Latest News

Crypto Exchange Bilaxy Loses $21M in Hack

 Hong Kong cryptocurrency exchange Bilaxy was the victim of a hack that compromised a hot wallet on its platform and saw the transfer of 295 ERC-20 tokens, worth more than $21 million, to a single wallet on Sunday (Aug. 29). 

The Bilaxy hack is the 20th DeFi attack this month, according to the Investing.com report. 

HOGE, one of the tokens listed on Bilaxy, tweeted that all of its tokens on Bilaxy had been transferred by the hacker to that wallet, causing the price of HOGE to drop 35%. Bilaxy later moved all the tokens that weren’t stolen to a so-called cold wallet so they couldn’t be compromised and shut down the website for system maintenance.  

Bilaxy has suspended withdrawals on its platform and users have been told not to transfer tokens into the exchange for now. It’s expected to be shut down for at least two weeks as it investigates the hack and rebuilds the system architecture, while a professional team is investigating and attempting to recover the stolen ERC-20 tokens. 

Related: Poly Network Thanks ‘White Hat’ Hacker/Hackers With $500K Reward 

Bilaxy is hardly alone when it comes to cryptocurrency-related hacks. Earlier this month, cryptocurrency platform Poly Network thanked the so-called “white hat” hacker or hackers who seemed to exploit a vulnerability in the company’s digital contracts and execute a $610 million hack by offering a $500,000 “bug bounty,” according to Reuters.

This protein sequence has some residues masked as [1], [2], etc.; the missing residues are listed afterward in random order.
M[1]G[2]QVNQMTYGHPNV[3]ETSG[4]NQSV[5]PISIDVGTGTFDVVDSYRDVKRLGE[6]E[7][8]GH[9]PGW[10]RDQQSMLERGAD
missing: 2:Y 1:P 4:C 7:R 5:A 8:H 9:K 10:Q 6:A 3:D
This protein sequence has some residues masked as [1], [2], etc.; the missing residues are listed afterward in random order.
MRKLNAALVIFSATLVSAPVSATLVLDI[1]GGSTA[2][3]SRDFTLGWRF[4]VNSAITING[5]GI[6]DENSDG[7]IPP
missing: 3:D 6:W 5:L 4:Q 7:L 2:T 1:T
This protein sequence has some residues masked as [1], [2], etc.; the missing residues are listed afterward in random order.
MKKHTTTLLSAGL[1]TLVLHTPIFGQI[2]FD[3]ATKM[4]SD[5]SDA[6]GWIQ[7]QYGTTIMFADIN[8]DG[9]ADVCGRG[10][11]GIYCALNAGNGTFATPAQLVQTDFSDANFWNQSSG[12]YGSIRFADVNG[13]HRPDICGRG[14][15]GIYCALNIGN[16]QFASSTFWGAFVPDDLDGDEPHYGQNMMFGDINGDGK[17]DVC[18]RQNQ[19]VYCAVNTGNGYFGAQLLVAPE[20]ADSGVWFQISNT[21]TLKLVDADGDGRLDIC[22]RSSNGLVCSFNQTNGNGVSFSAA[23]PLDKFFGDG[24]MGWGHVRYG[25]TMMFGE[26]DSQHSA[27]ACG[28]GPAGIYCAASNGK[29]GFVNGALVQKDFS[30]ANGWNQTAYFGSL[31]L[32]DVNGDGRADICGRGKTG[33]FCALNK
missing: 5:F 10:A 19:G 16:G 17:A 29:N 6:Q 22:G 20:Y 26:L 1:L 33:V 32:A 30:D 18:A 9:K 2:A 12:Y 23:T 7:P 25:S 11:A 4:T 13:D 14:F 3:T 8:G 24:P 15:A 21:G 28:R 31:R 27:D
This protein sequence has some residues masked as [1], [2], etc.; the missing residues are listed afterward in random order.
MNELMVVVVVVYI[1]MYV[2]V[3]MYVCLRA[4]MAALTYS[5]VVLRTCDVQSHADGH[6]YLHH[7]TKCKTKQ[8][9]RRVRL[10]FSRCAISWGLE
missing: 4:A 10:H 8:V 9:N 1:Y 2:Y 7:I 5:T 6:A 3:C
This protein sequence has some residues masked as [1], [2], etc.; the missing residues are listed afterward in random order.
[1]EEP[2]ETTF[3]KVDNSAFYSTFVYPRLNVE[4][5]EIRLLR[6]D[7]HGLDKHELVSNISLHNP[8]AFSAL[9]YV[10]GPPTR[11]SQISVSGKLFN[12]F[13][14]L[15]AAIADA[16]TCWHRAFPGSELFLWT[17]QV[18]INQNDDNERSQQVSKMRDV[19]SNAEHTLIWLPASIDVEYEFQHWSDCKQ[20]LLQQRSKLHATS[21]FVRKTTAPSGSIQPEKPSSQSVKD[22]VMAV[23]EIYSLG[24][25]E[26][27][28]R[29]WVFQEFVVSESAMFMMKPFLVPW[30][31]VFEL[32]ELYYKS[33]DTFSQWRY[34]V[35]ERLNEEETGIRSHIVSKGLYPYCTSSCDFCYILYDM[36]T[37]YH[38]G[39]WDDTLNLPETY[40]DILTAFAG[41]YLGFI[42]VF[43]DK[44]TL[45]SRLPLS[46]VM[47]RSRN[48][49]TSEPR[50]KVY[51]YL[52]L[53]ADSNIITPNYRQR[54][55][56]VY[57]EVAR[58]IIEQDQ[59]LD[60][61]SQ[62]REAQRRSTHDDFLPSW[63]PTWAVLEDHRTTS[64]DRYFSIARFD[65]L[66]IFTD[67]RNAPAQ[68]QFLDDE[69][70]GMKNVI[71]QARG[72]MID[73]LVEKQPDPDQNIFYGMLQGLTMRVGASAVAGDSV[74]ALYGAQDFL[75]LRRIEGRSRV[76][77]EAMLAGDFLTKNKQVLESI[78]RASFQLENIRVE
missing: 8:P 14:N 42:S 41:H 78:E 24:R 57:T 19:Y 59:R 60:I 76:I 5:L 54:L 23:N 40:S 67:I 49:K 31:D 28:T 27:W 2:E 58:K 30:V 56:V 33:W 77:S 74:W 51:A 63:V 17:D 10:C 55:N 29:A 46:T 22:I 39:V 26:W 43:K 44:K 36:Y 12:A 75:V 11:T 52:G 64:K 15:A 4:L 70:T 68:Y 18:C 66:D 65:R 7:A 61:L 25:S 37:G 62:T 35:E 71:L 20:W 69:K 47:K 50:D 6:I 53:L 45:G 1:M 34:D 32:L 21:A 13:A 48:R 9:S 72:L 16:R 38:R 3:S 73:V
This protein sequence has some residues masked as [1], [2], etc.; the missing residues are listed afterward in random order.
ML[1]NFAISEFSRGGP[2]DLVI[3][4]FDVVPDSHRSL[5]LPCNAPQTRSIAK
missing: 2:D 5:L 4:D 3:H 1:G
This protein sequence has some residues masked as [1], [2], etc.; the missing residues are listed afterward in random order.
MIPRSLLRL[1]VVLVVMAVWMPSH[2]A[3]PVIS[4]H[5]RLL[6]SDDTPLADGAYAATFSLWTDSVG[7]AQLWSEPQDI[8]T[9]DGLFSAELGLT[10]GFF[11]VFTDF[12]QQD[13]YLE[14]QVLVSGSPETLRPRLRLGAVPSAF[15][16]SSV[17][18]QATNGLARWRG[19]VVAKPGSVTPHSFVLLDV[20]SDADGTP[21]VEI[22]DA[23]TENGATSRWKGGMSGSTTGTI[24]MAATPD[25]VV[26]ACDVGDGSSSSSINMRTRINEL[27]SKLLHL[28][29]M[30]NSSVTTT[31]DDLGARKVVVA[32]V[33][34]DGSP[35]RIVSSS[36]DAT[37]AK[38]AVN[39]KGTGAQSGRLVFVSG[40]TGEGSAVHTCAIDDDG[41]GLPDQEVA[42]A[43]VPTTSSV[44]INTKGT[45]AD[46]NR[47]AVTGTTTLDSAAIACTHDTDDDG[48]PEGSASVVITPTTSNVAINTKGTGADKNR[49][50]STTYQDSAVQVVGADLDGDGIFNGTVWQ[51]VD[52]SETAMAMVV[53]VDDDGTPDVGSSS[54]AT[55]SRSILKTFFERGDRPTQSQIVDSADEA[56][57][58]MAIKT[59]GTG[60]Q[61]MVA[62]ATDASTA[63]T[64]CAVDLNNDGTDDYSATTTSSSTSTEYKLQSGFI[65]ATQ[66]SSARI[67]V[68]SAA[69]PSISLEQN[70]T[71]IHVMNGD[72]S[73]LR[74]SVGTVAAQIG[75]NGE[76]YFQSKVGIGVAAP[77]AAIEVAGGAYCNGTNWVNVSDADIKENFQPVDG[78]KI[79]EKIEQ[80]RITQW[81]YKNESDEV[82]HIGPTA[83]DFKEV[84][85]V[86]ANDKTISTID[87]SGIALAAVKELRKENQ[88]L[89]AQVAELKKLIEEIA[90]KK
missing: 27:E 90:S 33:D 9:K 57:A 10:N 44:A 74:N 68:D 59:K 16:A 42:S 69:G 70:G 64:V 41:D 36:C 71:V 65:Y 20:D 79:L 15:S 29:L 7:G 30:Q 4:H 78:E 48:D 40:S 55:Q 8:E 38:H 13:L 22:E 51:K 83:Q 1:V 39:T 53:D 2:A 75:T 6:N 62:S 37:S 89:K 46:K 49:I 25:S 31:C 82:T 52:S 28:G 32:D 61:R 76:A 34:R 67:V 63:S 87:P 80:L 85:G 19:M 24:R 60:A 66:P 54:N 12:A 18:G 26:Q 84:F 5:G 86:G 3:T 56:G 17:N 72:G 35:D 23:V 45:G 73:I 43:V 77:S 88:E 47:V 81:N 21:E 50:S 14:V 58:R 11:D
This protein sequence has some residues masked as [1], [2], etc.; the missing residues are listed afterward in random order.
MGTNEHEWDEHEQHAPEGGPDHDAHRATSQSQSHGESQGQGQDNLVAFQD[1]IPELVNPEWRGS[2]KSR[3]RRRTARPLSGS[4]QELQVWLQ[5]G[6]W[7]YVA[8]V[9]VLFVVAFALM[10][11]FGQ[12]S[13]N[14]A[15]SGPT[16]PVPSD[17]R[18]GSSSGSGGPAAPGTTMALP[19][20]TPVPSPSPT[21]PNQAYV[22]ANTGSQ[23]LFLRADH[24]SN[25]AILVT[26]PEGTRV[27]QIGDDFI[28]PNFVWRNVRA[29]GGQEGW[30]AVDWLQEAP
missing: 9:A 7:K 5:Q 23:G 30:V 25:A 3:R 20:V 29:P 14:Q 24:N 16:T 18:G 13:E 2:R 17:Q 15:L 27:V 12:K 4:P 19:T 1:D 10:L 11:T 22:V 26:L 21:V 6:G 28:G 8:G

Also Read: White House Ransomware Task Force Tries To Stem The Tide Of Attacks 

The White House announced a U.S. ransomware task force in July that promises payouts up to $10 million for information that identifies hackers who ask for cash or other bribes to return the information or assets they’ve stolen. 

There are ransomware attacks every 11 seconds, according to Cybersecurity Ventures, and 4,000 daily ransomware attacks in the U.S. since 2016. 

This task force became a priority for the Biden administration in the wake of the $70 million in crypto-ransom sought by Russian hacking group REvil before its abrupt disappearance. 

You may also like

Leave a reply

Your email address will not be published. Required fields are marked *

More in:Latest News